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Electric shock: Power authority says prices to rise 10% starting August

National regulator says Israel relatively cushioned from global energy crisis by local natural gas, but war in Ukraine hampering coal supplies

The Reading Power Station and the Yarkon River in Tel Aviv on January 27, 2020. (Gershon Elinson/Flash90/File)
The Reading Power Station and the Yarkon River in Tel Aviv on January 27, 2020. (Gershon Elinson/Flash90/File)

Israelis already struggling to deal with rising costs and runaway inflation will take another blow to the wallet soon, after the Electricity Authority announced Monday that power prices will rise by nearly 10 percent next month.

The authority blamed the price hike on the global energy crisis, which began in 2021, and has been exacerbated by the war in Ukraine. It includes a dramatic rise in the cost of hydrocarbons needed for power plants, despite the fact that Israel now extracts its own natural gas for export.

The 9.6% price rise, set to go into effect as of August 1, must still win final approval, expected sometime in the next two weeks, according to the Israel Hayom daily.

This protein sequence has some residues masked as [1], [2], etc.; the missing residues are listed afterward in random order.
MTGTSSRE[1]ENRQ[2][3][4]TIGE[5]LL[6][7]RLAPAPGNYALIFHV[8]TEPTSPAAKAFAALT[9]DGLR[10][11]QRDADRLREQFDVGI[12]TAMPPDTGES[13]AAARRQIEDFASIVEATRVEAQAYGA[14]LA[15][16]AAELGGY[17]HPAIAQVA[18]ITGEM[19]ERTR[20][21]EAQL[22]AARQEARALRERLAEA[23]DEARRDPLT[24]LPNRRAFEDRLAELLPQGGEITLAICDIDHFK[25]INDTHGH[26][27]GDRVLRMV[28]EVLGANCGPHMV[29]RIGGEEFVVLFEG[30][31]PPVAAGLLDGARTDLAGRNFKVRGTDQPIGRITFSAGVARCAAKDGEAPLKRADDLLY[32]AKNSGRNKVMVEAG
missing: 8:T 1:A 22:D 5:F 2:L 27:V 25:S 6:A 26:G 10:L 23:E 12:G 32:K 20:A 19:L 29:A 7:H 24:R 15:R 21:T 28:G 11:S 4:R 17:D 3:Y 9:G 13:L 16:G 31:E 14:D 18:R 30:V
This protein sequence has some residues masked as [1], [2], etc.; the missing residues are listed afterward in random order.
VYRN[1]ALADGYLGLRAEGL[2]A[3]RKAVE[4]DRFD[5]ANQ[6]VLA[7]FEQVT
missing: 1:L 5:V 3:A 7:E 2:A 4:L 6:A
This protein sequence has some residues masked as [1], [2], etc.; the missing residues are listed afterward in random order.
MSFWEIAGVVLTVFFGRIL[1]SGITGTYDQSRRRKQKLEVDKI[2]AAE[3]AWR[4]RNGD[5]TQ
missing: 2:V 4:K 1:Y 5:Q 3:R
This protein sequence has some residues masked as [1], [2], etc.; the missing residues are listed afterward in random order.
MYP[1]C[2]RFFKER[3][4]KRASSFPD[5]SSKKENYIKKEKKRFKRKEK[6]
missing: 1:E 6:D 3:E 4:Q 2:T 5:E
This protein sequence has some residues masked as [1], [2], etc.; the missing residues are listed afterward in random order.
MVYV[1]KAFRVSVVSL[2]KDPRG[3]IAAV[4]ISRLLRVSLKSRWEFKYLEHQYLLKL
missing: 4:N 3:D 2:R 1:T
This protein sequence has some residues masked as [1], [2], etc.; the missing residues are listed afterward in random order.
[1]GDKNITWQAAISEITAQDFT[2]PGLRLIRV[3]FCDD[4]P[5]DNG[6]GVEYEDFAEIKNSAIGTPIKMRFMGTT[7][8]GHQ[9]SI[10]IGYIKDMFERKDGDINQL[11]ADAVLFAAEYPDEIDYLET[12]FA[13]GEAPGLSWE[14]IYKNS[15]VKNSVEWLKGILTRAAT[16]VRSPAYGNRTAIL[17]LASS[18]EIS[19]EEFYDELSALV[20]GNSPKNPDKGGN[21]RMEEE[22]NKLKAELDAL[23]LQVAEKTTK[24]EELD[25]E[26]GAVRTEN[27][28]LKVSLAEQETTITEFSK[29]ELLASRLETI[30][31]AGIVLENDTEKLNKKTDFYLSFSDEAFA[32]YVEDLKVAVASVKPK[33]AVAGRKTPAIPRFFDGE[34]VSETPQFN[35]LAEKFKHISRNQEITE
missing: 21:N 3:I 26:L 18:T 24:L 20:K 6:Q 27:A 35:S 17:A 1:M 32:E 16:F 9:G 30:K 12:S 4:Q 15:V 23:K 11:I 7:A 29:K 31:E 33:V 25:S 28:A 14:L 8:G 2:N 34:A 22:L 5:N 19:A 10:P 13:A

Consumers will pay 49.54 agorot per kilowatt-hour, if the hike goes into effect, a modest rise, relative to those experienced in other countries, thanks to Israel’s locally produced natural gas, the authority’s statement said.

However, a price hike was necessary, as approximately 23% of Israel’s power output still relies on coal, the statement said. Russia is a leading global exporter.

While inflation in Israel has been more modest than some other places, it has seen steep jumps in the cost of everything, from food to building materials. The country is also struggling to rein in rocketing real estate prices.

Illustrative. Refueling a car at a gas station, in Jerusalem, on March 11, 2022. (Jamal Awad/Flash90/File)

Two weeks ago, the country’s fuel prices leaped to NIS 8 ($2.30) per liter after floating under the peak for the past few months.

The cost of dairy products under government price controls increased by 4.9% two weeks ago, and the average for price-controlled eggs increased by 6.5% on Friday, the first time since January 2019 that the price went up.

The persistent hikes led a crowd of 2,500 Israelis to demonstrate at Habima Square in Tel Aviv over a week ago, to vent their frustrations against the high cost of living and soaring housing prices.

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